We Own The Night (2007)



James Gray probably won't make a great film until he hires a scriptwriter. His over-fondness for contrived plotting and quoting other films without wit never keeps pace with his visual acumen and touch with actors. Nonetheless, the second ultra-dark neo-noir film I’ve seen this week isn’t as taut as Lumet’s Before The Devil Knows You’re Dead, but it’s also, in some ways, richer in its palette. Like that film it begins with a provocatively sexy scene where the hero and his girl make out, instantly skewering the audience with carnal fantasy, establishing just what the “hero” does not want to lose, and few will blame him. This film represents a step forward for Gray, whose last film, The Yards, was done in by its embarrassing debt to On The Waterfront. But, as promised by his eye-catching debut, Little Odessa, his visual stylisation has achieved a pitch of mastery. We Own The Night does some quoting too – of The French Connection, Scorsese, and De Palma, but it’s a movie with internal integrity.
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Visually, it's near-brilliant, with its carefully observed and detailed crowd scenes and group interactions, its lovingly shot and lit interiors, and dazzling, impressionistic action scenes, evoking a heady atmosphere. A car chase in the rain, and the final pursuit in a field of waving weeds, are beautifully conceived and executed sequences that the likes of Tarkovsky or Malick may have conjured if they hadn't artified themselves out of reach. Fate and fear stalk nightclub manager Joaquin Phoenix, forcing him to abandon his aspirational fantasies and take up the fierce warrior status he was born to – in this case his Brooklyn police family, with patriarch Robert Duvall and brother Mark Wahlberg already serving and pressing him to fight the good fight.
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The film establishes an interesting note of socio-economic conflict, contrasting the ebullient, colourful, sexy nightclub world that Phoenix has conquered, with the parsimonious, ruggedly proletarian, permanently worried-looking cops he grew up amongst. At conflict are two families of Slavic immigrants – Phoenix’s family, the Grusinskys, with their air of stern moral rectitude, and the clan he’s been virtually adopted by, the Buzhayevs, whose air of fecund familial warmth and success is reassuring but is built from horror and exploitation. Phoenix soon forced to look some harsh truths in the face and decide where his loyalties lie. The twist that Gray produces from this generic set-up is the notion that in doing so Phoenix is swapping the life he loves for the life ordained for him – neither his values nor his sense of family loyalty let him retain his grasp on that gilded, sensual demimonde. The finale sees him assured in his righteousness, having hunted down and shot a man, and had to abandon everything that he dreamed of, in favour of what he thinks is right. It’s an interesting spin on The Godfather’s journey for Michael Corleone, whose loyalty dictated he abandon righteousness – the same process is as dourly necessary for Phoenix, just as cheerless, and, it so happens, in the opposite direction. Adherence to conscience can be a gruelling thing.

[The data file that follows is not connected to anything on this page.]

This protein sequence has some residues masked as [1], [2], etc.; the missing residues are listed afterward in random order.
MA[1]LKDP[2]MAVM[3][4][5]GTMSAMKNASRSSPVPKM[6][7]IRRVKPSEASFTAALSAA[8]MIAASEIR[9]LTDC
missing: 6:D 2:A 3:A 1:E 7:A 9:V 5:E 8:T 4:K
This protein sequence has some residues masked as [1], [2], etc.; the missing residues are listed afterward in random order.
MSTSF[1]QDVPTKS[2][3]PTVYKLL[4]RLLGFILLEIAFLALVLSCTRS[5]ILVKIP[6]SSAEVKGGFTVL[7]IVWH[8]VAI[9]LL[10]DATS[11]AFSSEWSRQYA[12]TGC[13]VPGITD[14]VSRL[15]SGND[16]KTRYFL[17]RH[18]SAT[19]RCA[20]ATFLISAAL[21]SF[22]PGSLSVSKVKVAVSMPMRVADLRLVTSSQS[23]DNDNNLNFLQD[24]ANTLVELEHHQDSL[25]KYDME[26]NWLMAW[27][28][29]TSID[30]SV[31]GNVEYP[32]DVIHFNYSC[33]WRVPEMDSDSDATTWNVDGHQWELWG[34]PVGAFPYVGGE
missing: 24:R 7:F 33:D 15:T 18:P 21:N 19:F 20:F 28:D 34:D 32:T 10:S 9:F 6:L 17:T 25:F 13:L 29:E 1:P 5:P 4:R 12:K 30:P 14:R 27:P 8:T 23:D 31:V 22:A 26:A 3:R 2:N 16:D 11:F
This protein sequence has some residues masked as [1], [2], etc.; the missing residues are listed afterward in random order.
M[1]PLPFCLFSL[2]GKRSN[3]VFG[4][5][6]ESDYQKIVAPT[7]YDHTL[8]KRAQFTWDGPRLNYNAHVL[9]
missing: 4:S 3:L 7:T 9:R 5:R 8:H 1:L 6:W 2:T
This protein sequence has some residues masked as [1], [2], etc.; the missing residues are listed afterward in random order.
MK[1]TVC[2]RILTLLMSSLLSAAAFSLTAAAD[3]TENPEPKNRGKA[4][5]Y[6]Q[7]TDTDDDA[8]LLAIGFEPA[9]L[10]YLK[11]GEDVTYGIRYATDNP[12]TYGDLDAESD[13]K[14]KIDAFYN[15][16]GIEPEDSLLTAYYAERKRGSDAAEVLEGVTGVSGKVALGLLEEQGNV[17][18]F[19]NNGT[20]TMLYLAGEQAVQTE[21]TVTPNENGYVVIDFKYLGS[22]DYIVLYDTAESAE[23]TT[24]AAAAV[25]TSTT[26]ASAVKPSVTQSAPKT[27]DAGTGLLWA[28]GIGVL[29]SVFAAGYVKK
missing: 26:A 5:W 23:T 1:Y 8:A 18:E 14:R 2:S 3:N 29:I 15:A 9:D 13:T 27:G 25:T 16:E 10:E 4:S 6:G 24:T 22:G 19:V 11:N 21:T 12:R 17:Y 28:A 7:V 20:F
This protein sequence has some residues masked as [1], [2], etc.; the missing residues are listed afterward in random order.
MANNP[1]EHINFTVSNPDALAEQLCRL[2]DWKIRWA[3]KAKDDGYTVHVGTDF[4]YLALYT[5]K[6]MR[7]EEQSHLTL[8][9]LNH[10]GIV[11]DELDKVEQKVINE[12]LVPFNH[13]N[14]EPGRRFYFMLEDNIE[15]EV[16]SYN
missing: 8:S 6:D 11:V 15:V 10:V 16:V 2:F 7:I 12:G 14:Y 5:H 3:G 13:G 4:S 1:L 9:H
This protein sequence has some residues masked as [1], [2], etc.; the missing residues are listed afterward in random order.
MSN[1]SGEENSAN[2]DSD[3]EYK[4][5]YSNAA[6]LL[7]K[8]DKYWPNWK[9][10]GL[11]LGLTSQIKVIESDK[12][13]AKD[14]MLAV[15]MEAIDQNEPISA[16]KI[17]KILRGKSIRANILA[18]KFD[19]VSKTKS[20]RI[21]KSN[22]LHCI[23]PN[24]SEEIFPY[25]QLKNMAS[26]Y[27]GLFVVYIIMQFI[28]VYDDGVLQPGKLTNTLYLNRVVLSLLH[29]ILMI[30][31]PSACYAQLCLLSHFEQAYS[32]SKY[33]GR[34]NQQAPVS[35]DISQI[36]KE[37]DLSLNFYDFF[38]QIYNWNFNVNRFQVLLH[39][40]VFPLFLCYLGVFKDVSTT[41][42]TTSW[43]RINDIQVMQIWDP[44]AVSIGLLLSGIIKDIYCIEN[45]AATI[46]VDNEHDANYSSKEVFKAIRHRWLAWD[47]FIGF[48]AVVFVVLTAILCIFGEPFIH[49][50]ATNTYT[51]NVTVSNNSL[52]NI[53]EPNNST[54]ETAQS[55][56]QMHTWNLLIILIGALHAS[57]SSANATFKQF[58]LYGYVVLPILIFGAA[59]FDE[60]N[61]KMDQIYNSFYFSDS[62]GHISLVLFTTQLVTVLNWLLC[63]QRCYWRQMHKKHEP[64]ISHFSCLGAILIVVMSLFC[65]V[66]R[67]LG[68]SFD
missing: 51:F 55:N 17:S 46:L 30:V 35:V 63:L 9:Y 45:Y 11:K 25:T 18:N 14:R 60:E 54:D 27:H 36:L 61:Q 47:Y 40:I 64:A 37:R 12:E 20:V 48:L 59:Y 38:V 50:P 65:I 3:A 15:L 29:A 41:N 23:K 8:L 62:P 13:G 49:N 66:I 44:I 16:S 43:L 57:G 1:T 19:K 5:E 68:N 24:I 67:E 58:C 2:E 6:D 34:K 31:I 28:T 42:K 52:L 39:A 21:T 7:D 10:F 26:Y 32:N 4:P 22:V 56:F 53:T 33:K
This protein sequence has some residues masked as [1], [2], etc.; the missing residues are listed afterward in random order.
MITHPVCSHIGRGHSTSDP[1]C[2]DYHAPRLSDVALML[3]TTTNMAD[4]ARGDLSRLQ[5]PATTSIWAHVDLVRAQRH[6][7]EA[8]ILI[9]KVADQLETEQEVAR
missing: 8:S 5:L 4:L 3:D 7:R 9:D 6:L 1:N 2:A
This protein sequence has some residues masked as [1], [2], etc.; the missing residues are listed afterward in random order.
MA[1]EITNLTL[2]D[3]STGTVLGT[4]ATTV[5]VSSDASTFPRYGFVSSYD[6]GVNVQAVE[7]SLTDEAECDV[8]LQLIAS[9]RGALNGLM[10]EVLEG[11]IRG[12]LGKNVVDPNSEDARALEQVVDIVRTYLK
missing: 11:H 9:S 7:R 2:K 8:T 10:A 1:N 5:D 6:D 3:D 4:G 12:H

Despite Gray's limitations, he's conjured a multi-levelled work, an interesting way to white-ant standard portrayals of glamorised law enforcement, in the likes of, say, Bad Boys, where there’s no conflict between a desire to live the high life - enjoy the American Dream at its glutting finest - and the need to fight for what’s right – that is, defend that dream for other, disinterested people. The film further eats away at macho cliché, in using Wahlberg, the relentless hard-ass of Scorsese’s snappier but less substantial The Departed, as the brother who initially also seems to be an icon of tough, but who finishes the film suffering from post-traumatic stress, sharing haunted, almost pathetic expressions of love with his brother, clinging to each-other in a harsh world. It would make an interesting double bill, too, with Cronenberg’s Eastern Promises – both films have villains based on the same real-life Russian gangster. If Cronenberg’s film was slack in narrative in favour of exploring perverse textures of sex and violence, and We Own The Night too smooth ultimately in purveying a familiar arc in maintaining its pose as a genre film, both movies do fascinating, subversive things to the crime flick.

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